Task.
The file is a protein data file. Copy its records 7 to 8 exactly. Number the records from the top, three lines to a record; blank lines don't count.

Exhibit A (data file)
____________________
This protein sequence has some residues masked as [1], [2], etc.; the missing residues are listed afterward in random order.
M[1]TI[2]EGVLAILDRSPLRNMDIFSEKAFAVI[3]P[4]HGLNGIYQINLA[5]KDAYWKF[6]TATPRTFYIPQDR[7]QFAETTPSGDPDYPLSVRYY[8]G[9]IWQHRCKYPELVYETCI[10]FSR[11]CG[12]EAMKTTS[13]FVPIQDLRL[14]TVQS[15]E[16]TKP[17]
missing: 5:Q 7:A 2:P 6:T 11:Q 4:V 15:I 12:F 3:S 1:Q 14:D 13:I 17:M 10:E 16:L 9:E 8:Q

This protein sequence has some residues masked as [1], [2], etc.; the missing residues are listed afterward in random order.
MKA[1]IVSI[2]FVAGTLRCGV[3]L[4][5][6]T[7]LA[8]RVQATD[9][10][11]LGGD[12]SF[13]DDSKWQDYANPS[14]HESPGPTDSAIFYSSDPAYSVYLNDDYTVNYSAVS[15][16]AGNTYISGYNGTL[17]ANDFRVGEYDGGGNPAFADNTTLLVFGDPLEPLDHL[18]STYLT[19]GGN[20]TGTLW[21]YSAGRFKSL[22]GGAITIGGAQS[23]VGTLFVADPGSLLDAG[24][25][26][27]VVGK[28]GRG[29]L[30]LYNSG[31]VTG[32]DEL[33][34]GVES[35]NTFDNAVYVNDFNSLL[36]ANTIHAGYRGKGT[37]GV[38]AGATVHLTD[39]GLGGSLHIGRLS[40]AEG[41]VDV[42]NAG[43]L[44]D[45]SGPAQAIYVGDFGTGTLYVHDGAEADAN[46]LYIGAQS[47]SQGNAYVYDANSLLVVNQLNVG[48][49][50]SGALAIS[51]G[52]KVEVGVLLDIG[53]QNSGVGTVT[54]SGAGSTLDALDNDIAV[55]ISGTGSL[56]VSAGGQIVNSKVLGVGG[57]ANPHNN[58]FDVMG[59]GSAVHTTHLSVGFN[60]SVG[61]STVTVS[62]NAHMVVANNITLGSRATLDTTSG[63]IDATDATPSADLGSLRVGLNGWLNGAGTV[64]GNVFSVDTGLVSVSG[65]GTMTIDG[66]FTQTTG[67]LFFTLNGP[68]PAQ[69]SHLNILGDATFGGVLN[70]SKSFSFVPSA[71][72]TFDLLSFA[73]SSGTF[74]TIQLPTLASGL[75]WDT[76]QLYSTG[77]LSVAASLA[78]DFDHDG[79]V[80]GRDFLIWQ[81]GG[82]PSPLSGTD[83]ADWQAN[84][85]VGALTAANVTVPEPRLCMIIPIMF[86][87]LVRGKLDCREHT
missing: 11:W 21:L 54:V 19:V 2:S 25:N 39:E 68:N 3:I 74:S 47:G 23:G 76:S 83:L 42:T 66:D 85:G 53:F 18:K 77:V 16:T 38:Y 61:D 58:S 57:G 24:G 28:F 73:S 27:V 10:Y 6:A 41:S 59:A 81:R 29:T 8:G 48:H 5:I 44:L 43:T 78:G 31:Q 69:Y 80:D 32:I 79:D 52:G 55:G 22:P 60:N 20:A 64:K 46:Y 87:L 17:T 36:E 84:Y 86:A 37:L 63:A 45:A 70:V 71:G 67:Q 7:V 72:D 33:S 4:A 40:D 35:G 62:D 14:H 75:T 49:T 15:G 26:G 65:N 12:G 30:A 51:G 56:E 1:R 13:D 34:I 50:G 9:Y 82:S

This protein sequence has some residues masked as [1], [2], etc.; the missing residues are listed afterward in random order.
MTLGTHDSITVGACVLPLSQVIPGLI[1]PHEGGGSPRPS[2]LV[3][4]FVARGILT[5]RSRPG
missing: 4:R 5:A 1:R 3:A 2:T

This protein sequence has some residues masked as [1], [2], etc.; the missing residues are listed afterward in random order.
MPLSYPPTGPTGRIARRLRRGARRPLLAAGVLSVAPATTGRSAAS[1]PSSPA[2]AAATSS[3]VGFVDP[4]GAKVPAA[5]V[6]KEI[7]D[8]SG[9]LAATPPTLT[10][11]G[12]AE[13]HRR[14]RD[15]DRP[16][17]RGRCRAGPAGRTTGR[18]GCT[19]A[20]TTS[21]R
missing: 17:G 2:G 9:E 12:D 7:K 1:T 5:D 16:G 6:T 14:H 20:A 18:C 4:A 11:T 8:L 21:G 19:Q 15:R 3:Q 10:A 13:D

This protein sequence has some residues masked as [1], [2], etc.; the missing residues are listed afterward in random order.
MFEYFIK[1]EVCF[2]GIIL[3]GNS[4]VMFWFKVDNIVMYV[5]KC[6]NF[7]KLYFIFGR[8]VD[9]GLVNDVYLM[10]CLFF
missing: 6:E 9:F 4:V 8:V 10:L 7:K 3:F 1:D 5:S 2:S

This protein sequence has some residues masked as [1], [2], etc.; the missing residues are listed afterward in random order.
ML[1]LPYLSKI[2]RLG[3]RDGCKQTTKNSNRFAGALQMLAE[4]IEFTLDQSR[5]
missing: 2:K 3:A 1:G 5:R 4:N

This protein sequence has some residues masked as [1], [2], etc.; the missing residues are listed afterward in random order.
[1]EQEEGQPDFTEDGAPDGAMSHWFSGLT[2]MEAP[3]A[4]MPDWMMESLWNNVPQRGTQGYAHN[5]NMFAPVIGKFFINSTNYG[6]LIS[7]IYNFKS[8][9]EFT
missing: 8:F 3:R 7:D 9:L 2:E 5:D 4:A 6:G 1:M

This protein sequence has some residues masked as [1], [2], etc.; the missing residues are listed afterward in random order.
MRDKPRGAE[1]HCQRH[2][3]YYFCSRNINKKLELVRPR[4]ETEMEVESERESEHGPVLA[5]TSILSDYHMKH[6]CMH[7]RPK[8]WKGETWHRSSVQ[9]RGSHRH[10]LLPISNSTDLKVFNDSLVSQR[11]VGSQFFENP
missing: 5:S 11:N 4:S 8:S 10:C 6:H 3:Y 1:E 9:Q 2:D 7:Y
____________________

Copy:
This protein sequence has some residues masked as [1], [2], etc.; the missing residues are listed afterward in random order.
[1]EQEEGQPDFTEDGAPDGAMSHWFSGLT[2]MEAP[3]A[4]MPDWMMESLWNNVPQRGTQGYAHN[5]NMFAPVIGKFFINSTNYG[6]LIS[7]IYNFKS[8][9]EFT
missing: 8:F 3:R 7:D 9:L 2:E 5:D 4:A 6:G 1:M

This protein sequence has some residues masked as [1], [2], etc.; the missing residues are listed afterward in random order.
MRDKPRGAE[1]HCQRH[2][3]YYFCSRNINKKLELVRPR[4]ETEMEVESERESEHGPVLA[5]TSILSDYHMKH[6]CMH[7]RPK[8]WKGETWHRSSVQ[9]RGSHRH[10]LLPISNSTDLKVFNDSLVSQR[11]VGSQFFENP
missing: 5:S 11:N 4:S 8:S 10:C 6:H 3:Y 1:E 9:Q 2:D 7:Y